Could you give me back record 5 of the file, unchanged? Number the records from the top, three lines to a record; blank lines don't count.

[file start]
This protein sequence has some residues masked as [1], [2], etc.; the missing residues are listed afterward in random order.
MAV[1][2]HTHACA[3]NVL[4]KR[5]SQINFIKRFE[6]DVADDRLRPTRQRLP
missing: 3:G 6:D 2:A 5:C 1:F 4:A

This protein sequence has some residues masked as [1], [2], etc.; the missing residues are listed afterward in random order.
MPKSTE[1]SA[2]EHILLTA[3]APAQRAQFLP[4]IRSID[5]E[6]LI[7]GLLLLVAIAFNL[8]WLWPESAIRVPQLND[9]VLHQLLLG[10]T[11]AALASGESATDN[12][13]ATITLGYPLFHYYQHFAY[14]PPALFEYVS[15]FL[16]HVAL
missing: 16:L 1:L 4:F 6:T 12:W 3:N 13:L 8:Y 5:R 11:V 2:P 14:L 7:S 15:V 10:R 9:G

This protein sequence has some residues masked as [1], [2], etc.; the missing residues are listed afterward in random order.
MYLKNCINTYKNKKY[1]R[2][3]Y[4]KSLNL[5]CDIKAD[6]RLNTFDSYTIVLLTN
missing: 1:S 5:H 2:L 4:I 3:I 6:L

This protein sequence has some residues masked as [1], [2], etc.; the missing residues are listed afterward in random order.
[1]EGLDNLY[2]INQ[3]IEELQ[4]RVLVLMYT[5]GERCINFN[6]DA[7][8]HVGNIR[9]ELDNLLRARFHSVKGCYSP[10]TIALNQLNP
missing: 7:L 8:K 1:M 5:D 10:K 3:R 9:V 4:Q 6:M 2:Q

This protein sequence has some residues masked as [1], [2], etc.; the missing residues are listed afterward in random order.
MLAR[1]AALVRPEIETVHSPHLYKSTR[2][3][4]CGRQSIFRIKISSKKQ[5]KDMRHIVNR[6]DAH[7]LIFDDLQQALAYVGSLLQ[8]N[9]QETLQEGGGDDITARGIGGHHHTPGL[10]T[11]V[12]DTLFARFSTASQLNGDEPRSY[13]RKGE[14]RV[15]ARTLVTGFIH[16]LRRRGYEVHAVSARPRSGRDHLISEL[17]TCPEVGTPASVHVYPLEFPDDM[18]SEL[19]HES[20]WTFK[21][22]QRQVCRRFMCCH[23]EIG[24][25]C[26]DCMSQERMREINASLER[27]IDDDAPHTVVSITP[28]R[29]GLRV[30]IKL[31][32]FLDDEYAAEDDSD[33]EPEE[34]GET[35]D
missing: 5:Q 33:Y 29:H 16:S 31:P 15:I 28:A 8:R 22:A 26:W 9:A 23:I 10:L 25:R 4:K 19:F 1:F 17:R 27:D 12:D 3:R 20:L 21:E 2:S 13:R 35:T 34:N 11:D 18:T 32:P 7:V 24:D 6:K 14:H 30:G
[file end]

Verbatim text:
This protein sequence has some residues masked as [1], [2], etc.; the missing residues are listed afterward in random order.
MLAR[1]AALVRPEIETVHSPHLYKSTR[2][3][4]CGRQSIFRIKISSKKQ[5]KDMRHIVNR[6]DAH[7]LIFDDLQQALAYVGSLLQ[8]N[9]QETLQEGGGDDITARGIGGHHHTPGL[10]T[11]V[12]DTLFARFSTASQLNGDEPRSY[13]RKGE[14]RV[15]ARTLVTGFIH[16]LRRRGYEVHAVSARPRSGRDHLISEL[17]TCPEVGTPASVHVYPLEFPDDM[18]SEL[19]HES[20]WTFK[21][22]QRQVCRRFMCCH[23]EIG[24][25]C[26]DCMSQERMREINASLER[27]IDDDAPHTVVSITP[28]R[29]GLRV[30]IKL[31][32]FLDDEYAAEDDSD[33]EPEE[34]GET[35]D
missing: 5:Q 33:Y 29:H 16:S 31:P 15:I 28:A 8:R 22:A 26:W 9:A 23:I 10:L 25:R 4:K 19:F 1:F 17:R 27:D 12:D 3:R 20:L 21:E 2:S 13:R 35:T 34:N 11:D 18:T 32:P 7:V 24:D 6:K 14:H 30:G